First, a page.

April 2011
Volume 52, Issue 14
ARVO Annual Meeting Abstract  |   April 2011
Luminance Flicker Produces A Hyperopic Shift And Growth Inhibition Only If Short Wavelengths Are Present
Author Affiliations & Notes
  • Frances J. Rucker
    Biomedical Science, New England College of Optometry, Boston, Massachusetts
  • Josh Wallman
    Biology, City College of New York, New York, New York
  • Footnotes
    Commercial Relationships  Frances J. Rucker, None; Josh Wallman, None
  • Footnotes
    Support  NIH EY02727 and RR03060
Investigative Ophthalmology & Visual Science April 2011, Vol.52, 6313. doi:
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      Frances J. Rucker, Josh Wallman; Luminance Flicker Produces A Hyperopic Shift And Growth Inhibition Only If Short Wavelengths Are Present. Invest. Ophthalmol. Vis. Sci. 2011;52(14):6313.

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      © ARVO (1962-2015); The Authors (2016-present)

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Purpose: : Luminance and chromatic flicker have different effects on eye growth: Chromatic flicker produces increased eye growth and a myopic shift towards emmetropia, whereas luminance flicker produces hyperopia. We hypothesize that the reason for this difference is that changing hyperopic defocus causes a pronounced change in relative cone contrast between the S-cones and the L-cones, whereas with changing myopic defocus the cone contrast of all three cone types changes in parallel. If the eye is using relative cone contrast as an indicator of the sign of defocus, then the absence of contrast at short-wavelengths should reduce the effectiveness of this defocus signal. To test this hypothesis we exposed chicks to in-phase, luminance flicker illumination that simulates myopic or hyperopic defocus, with and without short-wavelength blue light.

Methods: : Chicks were exposed daily (10am to 5pm), for three days, without lenses, to 2 Hz sinusoidally modulated illumination, on two consecutive weeks. Chicks were exposed to either in-phase modulated (2Hz) white light containing red, green and blue components (RGB) or only red and green components (RG). The lighting included a color component that simulated the chromatic effect of hyperopic defocus during week one and then myopic defocus during week two by introducing a contrast difference between the red, green and blue (if present) components. Non-flickering (NF) white light that contained only red and green components acted as a control. All conditions had a mean illuminance of 680 lux. After exposure chicks were kept in the dark overnight. Changes in the ocular components were measured with ultrasound and with a Hardinger Coincidence Refractometer.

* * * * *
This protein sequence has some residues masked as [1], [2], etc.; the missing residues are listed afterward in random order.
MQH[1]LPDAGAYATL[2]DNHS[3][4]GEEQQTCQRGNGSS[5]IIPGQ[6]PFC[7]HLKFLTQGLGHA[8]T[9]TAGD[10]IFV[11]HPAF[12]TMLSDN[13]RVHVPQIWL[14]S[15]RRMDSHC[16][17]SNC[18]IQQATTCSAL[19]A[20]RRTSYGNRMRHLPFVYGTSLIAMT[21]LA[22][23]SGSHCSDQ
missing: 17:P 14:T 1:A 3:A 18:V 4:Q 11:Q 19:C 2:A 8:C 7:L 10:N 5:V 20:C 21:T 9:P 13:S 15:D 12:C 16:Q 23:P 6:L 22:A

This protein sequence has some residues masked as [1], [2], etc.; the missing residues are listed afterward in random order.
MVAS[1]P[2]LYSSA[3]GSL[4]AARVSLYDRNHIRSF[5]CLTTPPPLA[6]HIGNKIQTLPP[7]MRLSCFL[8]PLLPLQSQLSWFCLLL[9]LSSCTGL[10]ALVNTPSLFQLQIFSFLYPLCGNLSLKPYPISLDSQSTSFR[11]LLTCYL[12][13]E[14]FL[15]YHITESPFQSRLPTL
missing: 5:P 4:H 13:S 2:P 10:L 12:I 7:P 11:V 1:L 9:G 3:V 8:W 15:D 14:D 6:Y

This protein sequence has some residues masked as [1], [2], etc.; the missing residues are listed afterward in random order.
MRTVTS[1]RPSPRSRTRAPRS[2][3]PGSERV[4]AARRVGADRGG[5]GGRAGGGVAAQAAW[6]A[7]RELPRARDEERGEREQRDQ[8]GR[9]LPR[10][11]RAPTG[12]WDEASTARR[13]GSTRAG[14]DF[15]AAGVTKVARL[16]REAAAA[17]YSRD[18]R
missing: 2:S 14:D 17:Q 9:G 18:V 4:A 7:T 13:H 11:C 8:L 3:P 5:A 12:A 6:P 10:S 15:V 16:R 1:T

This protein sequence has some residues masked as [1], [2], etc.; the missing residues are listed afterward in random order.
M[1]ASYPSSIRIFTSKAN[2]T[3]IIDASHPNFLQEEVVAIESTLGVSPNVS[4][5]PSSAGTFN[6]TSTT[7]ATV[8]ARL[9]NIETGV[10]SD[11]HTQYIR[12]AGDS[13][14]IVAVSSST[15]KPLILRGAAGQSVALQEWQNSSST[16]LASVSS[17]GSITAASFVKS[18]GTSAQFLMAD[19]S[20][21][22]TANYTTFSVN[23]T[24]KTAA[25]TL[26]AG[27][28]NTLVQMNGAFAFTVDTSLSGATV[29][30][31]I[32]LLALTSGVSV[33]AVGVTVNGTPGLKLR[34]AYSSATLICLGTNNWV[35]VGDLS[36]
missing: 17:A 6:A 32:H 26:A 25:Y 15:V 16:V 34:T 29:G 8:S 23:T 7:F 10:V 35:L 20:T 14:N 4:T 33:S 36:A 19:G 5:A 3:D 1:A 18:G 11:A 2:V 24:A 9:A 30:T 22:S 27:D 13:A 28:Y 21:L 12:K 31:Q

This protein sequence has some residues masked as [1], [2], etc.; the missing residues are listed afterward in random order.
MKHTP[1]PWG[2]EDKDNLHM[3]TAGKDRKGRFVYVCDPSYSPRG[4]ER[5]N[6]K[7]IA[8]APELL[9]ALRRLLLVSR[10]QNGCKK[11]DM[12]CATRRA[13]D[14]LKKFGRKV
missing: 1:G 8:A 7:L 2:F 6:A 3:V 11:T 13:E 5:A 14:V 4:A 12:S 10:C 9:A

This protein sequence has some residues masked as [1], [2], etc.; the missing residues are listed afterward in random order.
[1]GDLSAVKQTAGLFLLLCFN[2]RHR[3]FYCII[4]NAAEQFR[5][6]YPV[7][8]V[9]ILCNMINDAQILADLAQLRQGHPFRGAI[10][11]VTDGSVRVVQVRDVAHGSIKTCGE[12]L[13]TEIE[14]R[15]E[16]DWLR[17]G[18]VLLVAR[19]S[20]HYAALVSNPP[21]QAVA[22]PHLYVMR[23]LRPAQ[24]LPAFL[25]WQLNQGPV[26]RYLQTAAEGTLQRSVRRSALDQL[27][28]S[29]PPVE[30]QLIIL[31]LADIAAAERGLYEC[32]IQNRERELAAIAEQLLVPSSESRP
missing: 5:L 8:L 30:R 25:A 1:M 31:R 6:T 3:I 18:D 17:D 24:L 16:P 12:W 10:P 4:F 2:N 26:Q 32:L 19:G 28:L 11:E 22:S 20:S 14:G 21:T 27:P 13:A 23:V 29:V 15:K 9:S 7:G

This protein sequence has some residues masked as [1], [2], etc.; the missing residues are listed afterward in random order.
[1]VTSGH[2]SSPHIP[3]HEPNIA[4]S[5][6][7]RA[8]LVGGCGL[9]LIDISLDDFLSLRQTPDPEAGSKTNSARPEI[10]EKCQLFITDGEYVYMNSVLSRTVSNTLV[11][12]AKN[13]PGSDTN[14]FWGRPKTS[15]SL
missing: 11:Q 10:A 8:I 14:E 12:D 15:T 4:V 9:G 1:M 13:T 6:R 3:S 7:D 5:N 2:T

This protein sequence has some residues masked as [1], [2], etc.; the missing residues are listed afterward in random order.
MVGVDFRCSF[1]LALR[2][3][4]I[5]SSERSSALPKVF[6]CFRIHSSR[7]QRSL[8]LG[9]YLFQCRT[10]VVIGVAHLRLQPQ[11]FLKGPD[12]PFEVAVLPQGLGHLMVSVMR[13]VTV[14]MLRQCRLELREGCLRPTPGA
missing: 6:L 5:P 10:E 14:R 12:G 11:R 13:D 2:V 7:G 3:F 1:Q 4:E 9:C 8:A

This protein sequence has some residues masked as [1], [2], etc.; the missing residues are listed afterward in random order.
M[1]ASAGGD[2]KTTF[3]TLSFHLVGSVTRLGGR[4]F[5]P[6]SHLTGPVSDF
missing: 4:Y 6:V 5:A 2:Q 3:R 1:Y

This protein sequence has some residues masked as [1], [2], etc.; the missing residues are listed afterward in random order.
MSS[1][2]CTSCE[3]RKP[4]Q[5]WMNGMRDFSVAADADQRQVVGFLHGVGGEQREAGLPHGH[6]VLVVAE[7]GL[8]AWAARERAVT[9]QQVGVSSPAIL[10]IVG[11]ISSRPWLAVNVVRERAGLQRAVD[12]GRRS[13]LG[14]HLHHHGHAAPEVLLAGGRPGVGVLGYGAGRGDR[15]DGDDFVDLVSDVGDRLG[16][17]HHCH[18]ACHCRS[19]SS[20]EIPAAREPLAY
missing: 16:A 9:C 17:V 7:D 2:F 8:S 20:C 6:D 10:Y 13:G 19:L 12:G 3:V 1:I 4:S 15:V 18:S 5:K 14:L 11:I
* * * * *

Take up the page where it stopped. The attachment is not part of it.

Results: : In the presence of blue light there was a mean hyperopic refractive shift (RGB: 0.55 D), in the absence of blue light there was a mean myopic shift towards emmetropia (RG: -0.38 D; NF: -0.95 D; p=0.005), the refractive differences were most pronounced with simulation of hyperopic defocus in week 1 (RGB v RG: p=0.01; RGB v NF: p=0.002). Consistent with the hyperopic shift, mean ocular elongation over the three days was less when blue light was present (RGB: 177 µm; RG: 237 µm; NF: 217 µm), but was only significant with the simulation of myopic defocus in week 2 (RG v RGB; p=0.035). Choroidal thinning was similar in all three conditions (RGB: -24 µm; RG: -30 µm; NF:-34 µm).

Conclusions: : The hyperopic shift seen typically seen with luminance flicker is absent when there is no blue light. These results provide further evidence for a chromatic component of emmetropization.

Keywords: myopia • emmetropization • hyperopia 

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